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Bent-shaped plumes and horizontal channel flow beneath the 660 km discontinuity

Tosi, Nicola and Yuen, D. A. (2011) Bent-shaped plumes and horizontal channel flow beneath the 660 km discontinuity. Earth and Planetary Science Letters, 312, pp. 348-359. Elsevier. doi: doi:10.1016/j.epsl.2011.10.015.

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Official URL: http://www.sciencedirect.com/science/article/pii/S0012821X1100608X


Recent high-resolution seismic imaging of the transition zone topography beneath the Hawaiian archipelago shows strong evidence for a 1000 to 2000 km wide hot thermal anomaly ponding beneath the 660 km boundary west of Hawaii islands [Q. Cao et al. Seismic imaging of transition zone discontinuities suggests hot mantle west of Hawaii. Science (2011), 332, 1068–1071]. This scenario suggests that Hawaiian volcanism may not be caused by a stationary narrow plume rising from the core–mantle boundary but by hot plume material first held back beneath the 660 km discontinuity and then entrained under the transition zone before coming up to the surface. Using a cylindrical model of iso-chemical mantle convection with multiple phase transitions, we investigate the dynamical conditions for obtaining this peculiar plume morphology. Focusing on the role exerted by pressure-dependent thermodynamic and transport parameters, we show that a strong reduction of the coefficient of thermal expansion in the lower mantle and a viscosity hill at a depth of around 1800 km allow plumes to have enough focused buoyancy to reach and pass the 660 km depth interface. The lateral spreading of plumes near the top of the lower mantle manifests itself as a channel flow whose length is controlled by the viscosity contrast due to temperature variations ∆ηT. For small values of ∆ηT, broad and highly viscous plumes are generated that tend to pass through the transition zone relatively unperturbed. For higher values (10^2 ≤ ∆ηT ≤ 10^3), we obtain horizontal channel flows beneath the 660 km boundary as long as 1500 km within a timescale that resembles that of Hawaiian hotspot activity. This finding could help to explain the origin of the broad hot anomaly observed west of Hawaii. For a normal thermal anomaly of 450 K associated with a lower mantle plume, we obtain activation energies of about 400 kJ/mol and 670 kJ/mol for ∆ηT = 10^2 and 10^3, respectively, in good agreement with values based on lower mantle mineral physics. If an increase of the thermal conductivity with depth is also included, our model can predict both long channel flows beneath the 660 km discontinuity and also values of the radial velocity of local blobs sinking in the lower mantle of around 1 cm/yr, in good agreement with those inferred for the sinking rate of cold remnants of the subducted lithosphere.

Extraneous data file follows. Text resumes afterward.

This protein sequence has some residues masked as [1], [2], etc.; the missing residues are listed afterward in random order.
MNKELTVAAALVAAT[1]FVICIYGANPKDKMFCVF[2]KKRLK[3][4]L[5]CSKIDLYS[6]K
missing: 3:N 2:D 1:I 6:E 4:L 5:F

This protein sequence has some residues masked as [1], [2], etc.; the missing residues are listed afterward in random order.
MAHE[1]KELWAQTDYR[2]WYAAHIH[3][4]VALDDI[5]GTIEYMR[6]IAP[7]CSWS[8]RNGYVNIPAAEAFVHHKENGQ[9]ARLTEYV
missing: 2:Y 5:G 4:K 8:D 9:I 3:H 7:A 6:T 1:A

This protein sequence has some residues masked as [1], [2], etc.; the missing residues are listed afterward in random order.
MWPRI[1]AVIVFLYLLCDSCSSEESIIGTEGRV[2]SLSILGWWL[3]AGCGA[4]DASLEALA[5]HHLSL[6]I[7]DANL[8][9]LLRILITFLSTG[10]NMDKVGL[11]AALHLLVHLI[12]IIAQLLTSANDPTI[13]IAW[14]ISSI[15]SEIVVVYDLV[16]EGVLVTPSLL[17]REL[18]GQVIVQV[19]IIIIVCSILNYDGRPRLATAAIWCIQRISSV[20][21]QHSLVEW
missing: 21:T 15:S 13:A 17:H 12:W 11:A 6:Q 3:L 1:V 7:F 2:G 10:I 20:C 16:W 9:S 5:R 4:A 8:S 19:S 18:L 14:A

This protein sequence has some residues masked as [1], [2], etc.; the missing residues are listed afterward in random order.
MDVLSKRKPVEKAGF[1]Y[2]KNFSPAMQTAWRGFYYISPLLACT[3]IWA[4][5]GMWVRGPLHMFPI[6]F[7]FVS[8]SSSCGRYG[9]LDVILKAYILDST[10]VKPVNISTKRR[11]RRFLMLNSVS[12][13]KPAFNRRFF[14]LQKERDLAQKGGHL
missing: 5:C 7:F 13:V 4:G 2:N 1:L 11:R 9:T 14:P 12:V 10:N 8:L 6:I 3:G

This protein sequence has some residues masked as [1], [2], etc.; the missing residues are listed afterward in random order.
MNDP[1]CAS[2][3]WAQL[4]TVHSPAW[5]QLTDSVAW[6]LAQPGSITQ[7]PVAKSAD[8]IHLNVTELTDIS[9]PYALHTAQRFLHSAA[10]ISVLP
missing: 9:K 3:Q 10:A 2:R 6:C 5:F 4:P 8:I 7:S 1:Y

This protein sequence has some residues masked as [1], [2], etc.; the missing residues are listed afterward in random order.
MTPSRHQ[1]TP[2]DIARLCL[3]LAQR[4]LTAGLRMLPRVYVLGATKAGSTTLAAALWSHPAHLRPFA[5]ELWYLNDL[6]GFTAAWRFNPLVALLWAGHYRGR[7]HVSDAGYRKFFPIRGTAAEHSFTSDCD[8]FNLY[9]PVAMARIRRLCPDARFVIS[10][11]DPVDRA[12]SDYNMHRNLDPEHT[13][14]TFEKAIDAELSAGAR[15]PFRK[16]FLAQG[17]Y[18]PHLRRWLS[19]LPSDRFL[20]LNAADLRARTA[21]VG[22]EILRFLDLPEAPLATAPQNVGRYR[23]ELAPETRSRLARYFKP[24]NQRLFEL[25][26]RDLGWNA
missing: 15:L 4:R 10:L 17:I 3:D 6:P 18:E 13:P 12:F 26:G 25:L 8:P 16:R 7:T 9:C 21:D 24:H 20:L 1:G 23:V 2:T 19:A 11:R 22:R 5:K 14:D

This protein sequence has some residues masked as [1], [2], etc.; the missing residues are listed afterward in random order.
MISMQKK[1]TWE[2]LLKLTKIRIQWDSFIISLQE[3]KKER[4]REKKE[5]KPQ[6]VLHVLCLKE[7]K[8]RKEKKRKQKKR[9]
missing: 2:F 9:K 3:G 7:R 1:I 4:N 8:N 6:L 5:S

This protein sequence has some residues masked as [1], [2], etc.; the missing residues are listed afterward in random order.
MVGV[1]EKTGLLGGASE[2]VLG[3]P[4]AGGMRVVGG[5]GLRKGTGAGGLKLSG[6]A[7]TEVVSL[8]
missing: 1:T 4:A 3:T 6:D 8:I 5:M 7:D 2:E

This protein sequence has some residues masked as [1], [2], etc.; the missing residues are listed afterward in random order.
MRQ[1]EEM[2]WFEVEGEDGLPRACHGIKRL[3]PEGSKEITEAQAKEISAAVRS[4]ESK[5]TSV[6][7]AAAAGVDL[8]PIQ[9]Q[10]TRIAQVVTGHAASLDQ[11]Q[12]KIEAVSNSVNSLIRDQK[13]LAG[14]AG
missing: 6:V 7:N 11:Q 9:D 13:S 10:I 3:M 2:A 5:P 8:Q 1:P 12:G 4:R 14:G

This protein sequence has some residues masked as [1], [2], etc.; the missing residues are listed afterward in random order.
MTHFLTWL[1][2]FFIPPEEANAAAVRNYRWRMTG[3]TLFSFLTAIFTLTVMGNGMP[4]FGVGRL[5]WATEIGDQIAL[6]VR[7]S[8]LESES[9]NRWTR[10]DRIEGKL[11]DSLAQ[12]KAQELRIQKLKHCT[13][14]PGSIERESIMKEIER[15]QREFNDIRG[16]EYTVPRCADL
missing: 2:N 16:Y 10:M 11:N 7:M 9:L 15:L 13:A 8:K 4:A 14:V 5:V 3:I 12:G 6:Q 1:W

Item URL in elib:https://elib.dlr.de/72886/
Document Type:Article
Title:Bent-shaped plumes and horizontal channel flow beneath the 660 km discontinuity
AuthorsInstitution or Email of AuthorsAuthor's ORCID iD
Tosi, Nicolanicola.tosi (at) dlr.deUNSPECIFIED
Yuen, D. A.University of Minnesota, Minneapolis, USAUNSPECIFIED
Journal or Publication Title:Earth and Planetary Science Letters
Refereed publication:Yes
Open Access:No
Gold Open Access:No
In ISI Web of Science:Yes
DOI :doi:10.1016/j.epsl.2011.10.015
Page Range:pp. 348-359
Keywords:mantle plumes; phase transitions; temperature dependent viscosity; thermal expansivity; lattice thermal conductivity
HGF - Research field:Aeronautics, Space and Transport (old)
HGF - Program:Space (old)
HGF - Program Themes:W EW - Erforschung des Weltraums
DLR - Research area:Space
DLR - Program:W EW - Erforschung des Weltraums
DLR - Research theme (Project):W - Vorhaben Exploration des Sonnensystems (old)
Location: Berlin-Adlershof
Institutes and Institutions:Institute of Planetary Research > Planetary Physics
Institute of Planetary Research
Deposited By: Noack, Lena
Deposited On:16 Dec 2011 14:23
Last Modified:10 Jan 2019 15:47

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